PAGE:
“I was on Concourse B when those TSA goons pulled their game of ‘freeze’.”
The two glanced at one another.
“I saw what happened,” the man said tightly, visibly shaken. “All these uniforms came running down the hall, yelling for everyone to stop. They hugged the walls, and barked at anyone who moved. Scary stuff. I guess they must have blocked access around where we were, because nobody else tried walking through. Anyway, two people protested. One was a girl about Marla’s age. I guess the other one was her boyfriend. She was worried about her kid sister, who’d wandered off.”
They clasped hands nervously.
Larry looked towards his right, then back at the camera. “They screamed at her. Threatened to have them both arrested. I’ll tell you, that kid had spunk. She went right up to one of them, pleading for help finding her sister. Then one of the goons radioed for help. In seconds it seemed, there were three guys in camou, pointing rifles at the two of them.”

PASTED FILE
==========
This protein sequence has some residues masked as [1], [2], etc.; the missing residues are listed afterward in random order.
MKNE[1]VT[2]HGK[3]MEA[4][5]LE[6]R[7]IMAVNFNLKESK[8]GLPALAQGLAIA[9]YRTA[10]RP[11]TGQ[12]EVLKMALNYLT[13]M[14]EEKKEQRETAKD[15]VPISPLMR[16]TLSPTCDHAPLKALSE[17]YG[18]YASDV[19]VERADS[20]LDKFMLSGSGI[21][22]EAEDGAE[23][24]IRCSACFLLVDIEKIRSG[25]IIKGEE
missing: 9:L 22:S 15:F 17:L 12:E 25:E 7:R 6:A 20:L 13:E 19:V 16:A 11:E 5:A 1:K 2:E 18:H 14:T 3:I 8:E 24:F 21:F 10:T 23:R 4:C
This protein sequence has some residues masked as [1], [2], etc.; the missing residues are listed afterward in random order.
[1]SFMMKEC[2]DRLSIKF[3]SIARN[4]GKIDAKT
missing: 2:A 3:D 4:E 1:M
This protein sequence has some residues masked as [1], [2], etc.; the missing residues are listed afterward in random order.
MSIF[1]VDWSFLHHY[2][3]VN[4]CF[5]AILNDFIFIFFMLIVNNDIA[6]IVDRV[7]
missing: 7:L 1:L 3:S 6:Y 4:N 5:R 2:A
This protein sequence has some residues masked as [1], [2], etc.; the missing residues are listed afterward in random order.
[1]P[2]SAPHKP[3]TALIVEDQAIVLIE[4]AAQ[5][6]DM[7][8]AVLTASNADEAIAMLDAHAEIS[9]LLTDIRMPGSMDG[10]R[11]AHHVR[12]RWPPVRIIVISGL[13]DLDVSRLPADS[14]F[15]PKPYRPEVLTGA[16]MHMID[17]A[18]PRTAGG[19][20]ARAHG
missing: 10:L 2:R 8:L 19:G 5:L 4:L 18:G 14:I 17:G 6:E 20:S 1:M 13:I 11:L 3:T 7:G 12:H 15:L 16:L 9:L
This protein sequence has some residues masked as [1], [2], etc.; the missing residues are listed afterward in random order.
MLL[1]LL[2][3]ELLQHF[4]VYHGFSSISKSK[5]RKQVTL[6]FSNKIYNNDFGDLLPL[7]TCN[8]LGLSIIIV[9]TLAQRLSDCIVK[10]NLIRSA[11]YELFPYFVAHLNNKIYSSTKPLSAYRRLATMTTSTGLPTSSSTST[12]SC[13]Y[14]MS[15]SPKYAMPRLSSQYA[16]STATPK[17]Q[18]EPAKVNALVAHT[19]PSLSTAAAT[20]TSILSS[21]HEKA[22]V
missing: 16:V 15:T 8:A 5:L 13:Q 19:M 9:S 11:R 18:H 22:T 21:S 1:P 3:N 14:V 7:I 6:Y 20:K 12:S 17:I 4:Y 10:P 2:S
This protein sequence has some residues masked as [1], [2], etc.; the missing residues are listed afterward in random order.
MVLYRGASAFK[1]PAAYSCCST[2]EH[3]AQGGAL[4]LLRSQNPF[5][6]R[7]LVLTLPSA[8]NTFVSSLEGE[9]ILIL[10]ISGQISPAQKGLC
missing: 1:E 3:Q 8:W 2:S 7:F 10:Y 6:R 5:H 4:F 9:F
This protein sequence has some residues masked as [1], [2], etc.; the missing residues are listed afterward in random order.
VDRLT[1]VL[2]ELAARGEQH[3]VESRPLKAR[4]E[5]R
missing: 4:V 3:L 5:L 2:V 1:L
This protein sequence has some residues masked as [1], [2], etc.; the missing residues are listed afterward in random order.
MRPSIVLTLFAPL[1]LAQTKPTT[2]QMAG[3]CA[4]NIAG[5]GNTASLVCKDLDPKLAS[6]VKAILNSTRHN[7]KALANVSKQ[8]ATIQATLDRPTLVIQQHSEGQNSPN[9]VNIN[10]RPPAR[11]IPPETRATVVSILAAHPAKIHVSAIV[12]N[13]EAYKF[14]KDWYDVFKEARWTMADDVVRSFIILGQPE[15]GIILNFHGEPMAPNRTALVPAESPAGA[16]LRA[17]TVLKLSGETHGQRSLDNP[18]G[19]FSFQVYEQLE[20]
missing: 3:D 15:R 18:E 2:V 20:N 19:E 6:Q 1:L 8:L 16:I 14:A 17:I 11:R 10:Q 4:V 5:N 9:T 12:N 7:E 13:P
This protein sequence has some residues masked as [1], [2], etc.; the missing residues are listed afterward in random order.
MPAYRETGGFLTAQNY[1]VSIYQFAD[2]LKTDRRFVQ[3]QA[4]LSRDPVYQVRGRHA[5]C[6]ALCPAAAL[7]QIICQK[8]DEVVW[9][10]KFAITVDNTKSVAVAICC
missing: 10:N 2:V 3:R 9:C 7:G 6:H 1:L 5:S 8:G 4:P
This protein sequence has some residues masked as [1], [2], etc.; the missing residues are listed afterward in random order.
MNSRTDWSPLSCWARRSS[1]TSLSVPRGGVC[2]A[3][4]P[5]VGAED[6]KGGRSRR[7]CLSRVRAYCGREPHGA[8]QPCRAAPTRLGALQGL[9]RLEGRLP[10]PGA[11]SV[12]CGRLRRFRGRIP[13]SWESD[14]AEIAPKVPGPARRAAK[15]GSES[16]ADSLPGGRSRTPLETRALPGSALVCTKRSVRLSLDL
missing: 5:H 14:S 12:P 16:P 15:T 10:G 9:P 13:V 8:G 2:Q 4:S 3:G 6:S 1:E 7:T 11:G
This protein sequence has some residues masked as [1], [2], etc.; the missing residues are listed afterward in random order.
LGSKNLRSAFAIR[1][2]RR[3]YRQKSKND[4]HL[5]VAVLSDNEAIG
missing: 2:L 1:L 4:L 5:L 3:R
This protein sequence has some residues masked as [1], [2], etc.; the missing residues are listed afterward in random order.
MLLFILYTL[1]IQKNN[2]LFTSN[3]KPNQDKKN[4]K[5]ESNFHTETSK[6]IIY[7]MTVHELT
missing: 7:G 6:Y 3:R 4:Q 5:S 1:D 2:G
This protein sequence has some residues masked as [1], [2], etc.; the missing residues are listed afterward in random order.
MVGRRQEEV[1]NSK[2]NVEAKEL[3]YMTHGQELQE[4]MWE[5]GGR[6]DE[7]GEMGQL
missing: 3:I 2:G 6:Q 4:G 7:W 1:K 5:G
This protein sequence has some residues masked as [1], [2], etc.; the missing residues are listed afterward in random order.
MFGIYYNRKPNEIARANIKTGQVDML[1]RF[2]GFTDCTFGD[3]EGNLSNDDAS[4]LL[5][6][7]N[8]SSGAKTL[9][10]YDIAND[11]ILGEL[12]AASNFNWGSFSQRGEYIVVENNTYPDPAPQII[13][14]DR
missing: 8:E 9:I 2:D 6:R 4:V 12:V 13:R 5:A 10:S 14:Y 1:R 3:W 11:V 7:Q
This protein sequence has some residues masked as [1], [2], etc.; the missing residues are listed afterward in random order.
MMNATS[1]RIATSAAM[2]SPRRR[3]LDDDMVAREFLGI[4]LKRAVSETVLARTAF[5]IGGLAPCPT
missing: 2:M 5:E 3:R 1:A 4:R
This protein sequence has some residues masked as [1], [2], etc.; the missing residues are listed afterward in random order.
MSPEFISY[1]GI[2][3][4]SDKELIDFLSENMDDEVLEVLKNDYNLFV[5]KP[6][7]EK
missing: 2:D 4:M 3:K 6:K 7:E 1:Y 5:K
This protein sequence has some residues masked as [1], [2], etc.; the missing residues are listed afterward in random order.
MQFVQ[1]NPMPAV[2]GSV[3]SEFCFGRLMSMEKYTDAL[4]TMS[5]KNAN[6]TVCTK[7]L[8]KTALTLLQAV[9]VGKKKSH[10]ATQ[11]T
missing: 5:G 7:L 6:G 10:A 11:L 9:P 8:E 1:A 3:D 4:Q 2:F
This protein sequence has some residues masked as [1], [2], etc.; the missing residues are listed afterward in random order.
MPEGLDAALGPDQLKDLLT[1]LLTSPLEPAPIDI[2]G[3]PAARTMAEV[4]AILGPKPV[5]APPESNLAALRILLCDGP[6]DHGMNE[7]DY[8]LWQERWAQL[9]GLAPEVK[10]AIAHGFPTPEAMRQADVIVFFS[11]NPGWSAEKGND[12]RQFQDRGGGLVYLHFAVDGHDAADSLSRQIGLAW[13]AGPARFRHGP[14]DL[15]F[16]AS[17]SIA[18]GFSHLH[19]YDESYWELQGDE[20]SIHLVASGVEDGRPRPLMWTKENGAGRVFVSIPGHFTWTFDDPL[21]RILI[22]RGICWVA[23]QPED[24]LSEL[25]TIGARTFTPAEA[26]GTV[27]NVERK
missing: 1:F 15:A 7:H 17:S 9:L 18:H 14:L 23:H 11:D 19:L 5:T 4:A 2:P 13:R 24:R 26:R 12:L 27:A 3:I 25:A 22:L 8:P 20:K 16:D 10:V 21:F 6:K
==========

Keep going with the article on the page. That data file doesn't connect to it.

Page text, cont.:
He looked down, caught his breath, then continued. “Ned, the government lied. Those two people they killed weren’t terrorists. They were innocent. Her name was Maria. Before they cut the news feed here, we saw a security cam clip of her kid sister crying. Maybe you’ve seen it by now. Her name is Flora, and she’s here with me now.”
The camera rotated towards the girl, and then back. Larry frowned. “Ned, you once told me you were hooked up with an indy media group. Post this. Pass it on. Get the word out before things get out of hand. The terrorist story they built from this is a sham. They may pull a false flag hit on some city somewhere to run up a body count for the propaganda machine. You have to stop them.”
Frannie’s jaw dropped. “Holy crap! What are going to do?”
“You heard him. Post it. Pass it on.”
“But who’ll believe us? We don’t know where thing even came from.”
“Yeah, we do. You saw the kid. It’s real, all right. And as for what one person can do, all it took was two people defying an order to get the entire country under Martial Law. Hand me some CD-Rs. I’ll make copies. Find someone to tell.”
Copyright 2007 by P. Orin Zack